> To the best of my knowledge, Peter Guttman(sp?) has demonstrated for years
> now that there is no form of over-writing which makes any substantial
> difference to the ability to recover previously written data from a
> hard disk.

Guttman's paper, "Secure Deletion of Data from Magnetic and Solid-State
Memory" (available at
http://www-tac.cisco.com/Support_Library/field_alerts/fn13070.html ) has
become something of a classic, and for good reason:  It's absolutely
fascinating reading, describing in detail what most of us suspected and some
of us never imagined.

The paper, however, is five years old, and quite frankly needs to be
understood in that context.

Now, I'm *not* saying that Guttman's points are flawed, just that it's
likely that the mechanisms used to recover data from 300 Megabyte drives
probably don't scale to 80 Gigabyte disks using GMR(Gigantic
Magnetoresistance) technology.  The extra surface area and analog bit
density used to divine past generations of data has almost certainly been
exploited in the 16x explosion in data density since Guttman's paper was

My *guess*, however, is that as drive densities have increased, the
requirements for more and more advanced error correction(to increase yields
on platters with miniscule deformities) has led to greater redundancy and
increased platter space to entirely redundant--and

Furthermore, it's impossible that drive scanning technology hasn't advanced
in sync with drive capacity--the bottom line is, somebody needed to design
the sensors to work out the kinks from each generation of disk.  Companies
like OnTrack(who, incidentally, worked very well for me) have made rather
successful businesses of proven what's gone is not necessarily gone.

So essentially, Guttman was right, and Guttman is probably still right.  But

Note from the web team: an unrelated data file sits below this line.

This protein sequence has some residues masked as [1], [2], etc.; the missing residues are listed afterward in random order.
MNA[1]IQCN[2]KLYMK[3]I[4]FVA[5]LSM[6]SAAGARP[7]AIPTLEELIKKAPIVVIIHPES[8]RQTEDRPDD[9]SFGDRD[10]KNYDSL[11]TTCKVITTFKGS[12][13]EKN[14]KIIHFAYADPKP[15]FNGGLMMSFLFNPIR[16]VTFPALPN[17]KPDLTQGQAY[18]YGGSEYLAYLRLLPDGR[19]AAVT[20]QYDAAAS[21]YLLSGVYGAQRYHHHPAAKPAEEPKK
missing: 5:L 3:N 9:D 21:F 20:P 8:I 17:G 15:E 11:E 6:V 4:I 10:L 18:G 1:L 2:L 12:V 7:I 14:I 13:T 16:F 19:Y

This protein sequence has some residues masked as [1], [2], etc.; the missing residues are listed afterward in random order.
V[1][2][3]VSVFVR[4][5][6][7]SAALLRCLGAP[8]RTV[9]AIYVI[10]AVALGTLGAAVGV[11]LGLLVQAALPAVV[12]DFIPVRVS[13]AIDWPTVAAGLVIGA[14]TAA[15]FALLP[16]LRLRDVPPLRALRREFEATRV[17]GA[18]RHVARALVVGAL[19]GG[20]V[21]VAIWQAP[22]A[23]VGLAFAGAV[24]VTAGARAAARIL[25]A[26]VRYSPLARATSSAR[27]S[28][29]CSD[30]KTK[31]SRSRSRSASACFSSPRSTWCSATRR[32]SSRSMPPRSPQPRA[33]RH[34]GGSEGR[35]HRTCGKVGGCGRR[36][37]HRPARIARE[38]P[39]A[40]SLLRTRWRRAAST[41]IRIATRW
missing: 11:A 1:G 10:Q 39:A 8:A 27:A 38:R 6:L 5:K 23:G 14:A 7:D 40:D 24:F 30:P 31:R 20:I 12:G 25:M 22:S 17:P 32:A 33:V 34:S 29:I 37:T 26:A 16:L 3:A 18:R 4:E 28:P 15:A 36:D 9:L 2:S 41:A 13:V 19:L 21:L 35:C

the technologies used to recover deleted data has probably advanced just as
much as the technology used to store the data in the first place.

> My understanding of current "high security" standards wrt the re-use of
> disks which previously contained classified materials is that they only be
> re-used in similarly classified systems, or, are destroyed beyond any form
> of molecular reconstruction (e.g. melted).

Exactly.  It is the job of the medium to store information.  It is the job
of the incinerator to delete it.  Violation of the barriers between
establishing functionality and enforcing security leads to systems that
allow too much access to an unstable service.

> So to suggest that your perceived EFS flaw can be resolved by over-writing
> is naive. The only solution is to encrypt in memory or use some removable
> partition as the temp space.

Russ, you're absolutely correct about the need for memory encryption, though
removable media has equivalent risks(with the exception of possibly being
more conveniently incinerated).  The correct behavior is for a disk to never
receive anything that gives it plaintext-equivalent access to any of the
actual information contained within the encrypted data.  That means no
decryption keys ever get written, no passwords get saved, and most
importantly, *no plaintext data gets stored, not even "temporarily"*. The
moment an "Encrypted File System" writes a plaintext version of the data to
the disk, all is lost--whether or not an apparently laughable delete(really,
"dab white-out on the page number on the index in the back of the book)
operation is actually carried out.

Lets not forget--an encrypted file system exists for *no other reason* but
to resist attack.  Encryption does not add speed.  It does not add
stability.  It does not add anything *but* resistance against an attacker
who lacks the key material.  If Rickard's analysis is correct--something
that should be independently verified--EFS offers attackers a rich array of
simple attacks that do not require discovery of the key material.  You can
draw your own conclusions from that.

Yours Truly,

    Dan Kaminsky
    Cisco Systems, Inc.

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